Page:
Saturday, 16 July 2016

Sigiriya and Acrophobia

Twenty-odd years ago I went to the glorious island of Sri Lanka to travel around and see what was to be seen. I took a train up from Colombo to Kandy in the hills to visit the Temple of the Tooth and take part in the evening puja and travelled all over the place. One of the places I went to was Sigiriya, a rock fortress that rises out of the central plains and is murder to get to. The ruins of a palace are all that is left of ancient Singhalese royalty, along with some lovely frescoes on the way up the stairs. Ah yes, the stairs.

From a distance, it looks like the stairs up to the summit are built into the rock face, but they're not. They're built out from the rock on little stilts so you're walking over nothing but free air. Of course, I was part-way up before I realised this and by that time it was impossible to turn round because one set of steps led upwards and another set downwards. So I had to keep climbing and reached the top with wobbly legs and all I could think of was how on earth would I get down? Do they have a helicopter on stand-by to rescue tourists (I remember thinking this)? Do many people fall off in the average year? All sorts of things raced through my mind. So, I waited for the crowds to thin a bit so I could take my time getting down and started downwards rather than enjoy the fortress ruins. Of course, there was soon a long queue of people behind me but I wasn't going to be rushed. No. You can wait.

That's what started my fear of heights, the sheer terror of Sigiriya. And it's gradually got worse over the past twenty-odd years. A year or so later I was staying in a skyscraper hotel in Singapore that only had scenic, external lifts above floor six. It was dark outside so I got into the lifts not seeing that they were scenic above the sixth floor and imagine my terror as we went whooshing up? I got off as quickly as I could and walked up the stairs to find my room. That made for an interesting return to the hotel every day.

It's been getting worse over the years and while I used to merrily run up and down escalators I no longer do. I stand stock still gripping the handle like grim death and still think I'm going to fall. If I'm going to fall then I might as well get it over with and just let go and fall. And walking over bridges is just as bad - I can no longer do the Millennium Bridge of Hungerford Bridge and can only do Waterloo Bridge if I walk by the side of the road, away from the edge. I can't even use the see-through stairs in the Apple Store.

This is all very foolish of course and I know it is. But I can't help it. The panic sets in whenever I approach an escalator and I'm fine when I get off at the other end, all is forgotten and everything's fine. Until the next Tube journey and the next escalator. I've started to challenge this irrational fear and won't let it hinder my travels around London - I walked up the escalator at Embankment the other day and felt fine so perhaps that's the answer? Don't stand still and be a passenger, walk and take control? We'll see...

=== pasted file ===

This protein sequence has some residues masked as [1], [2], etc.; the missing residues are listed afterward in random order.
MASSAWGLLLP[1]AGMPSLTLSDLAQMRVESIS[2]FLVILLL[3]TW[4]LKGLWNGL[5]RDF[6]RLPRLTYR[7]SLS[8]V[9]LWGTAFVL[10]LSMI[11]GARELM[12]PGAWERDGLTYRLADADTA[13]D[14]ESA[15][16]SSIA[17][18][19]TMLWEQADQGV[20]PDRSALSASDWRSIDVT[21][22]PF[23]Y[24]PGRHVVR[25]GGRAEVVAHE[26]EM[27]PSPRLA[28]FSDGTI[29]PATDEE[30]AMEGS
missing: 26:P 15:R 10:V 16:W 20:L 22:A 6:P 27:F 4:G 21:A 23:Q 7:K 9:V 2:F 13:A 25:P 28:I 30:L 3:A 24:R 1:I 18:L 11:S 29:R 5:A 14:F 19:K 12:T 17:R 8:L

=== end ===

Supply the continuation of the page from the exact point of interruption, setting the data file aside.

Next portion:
Saturday, 2 July 2016

'The Flying Lovers of Vitebsk' at the Sam Wanamaker Playhouse

Last week we went to see 'The Flying Lovers of Vitebsk' at the Sam Wanamaker Playhouse at the Globe. I knew nothing about the play other than it was about the love of Marc and Bella Chagall so, naturally, I had to get tickets as soon as they went on sale. Bella was his muse for so many paintings - so many paintings of flying lovers, too - and I wanted to know more. The play is by Daniel Jamieson who wrote it 20 years ago but I've not heard of to before.

The play is essentially a double-header with just Marc and Bella for most of the time, joined occasionally by two musicians on stage. It opens with their first meeting before he vanished to Paris to learn his craft and to start becoming famous but not rich. He returns to Vitebsk in Belarus to marry Bella with the aim of returning to Paris but they get trapped there by the First World War and have to make the best of it. They survive through the Russian Revolution and eventually move on to France and then America where Bella dies during the Second World War. The play ends with Marc having lunch with the ghost of Bella - he's re-married by now but his new wife isn't his muse - and I loved the simple 'Sorry' to Bella for having re-married. She doesn't seem to mind.

This play is part of the 'Wonder' season, Emma Rice's first season as Artistic Director for the Globe, and is full of whimsy and simple magic. It fits right in with the 'wonder' theme - suspend your judgement and fall into the world this play creates, the magic and joy of love, and release your imagination. I loved it.

I wasn't desperately keen on the set with it's wooden poles sticking out all over the place but I loved the colour-washes that covered the stage with the newly installed lights.
Marc Antolin played Marc and Audrey Brisson played Bella and they had a lovely stage presence. I've seen Marc in plays before (including 'Into The Woods' and 'Taken at Midnight') and it was nice to see him in this dreamy production. Audrey is new to me and is definitely worth watching out for in future.

It's a gentle little play and I loved it. I'm very pleased that I've seen it. I even bought a programme.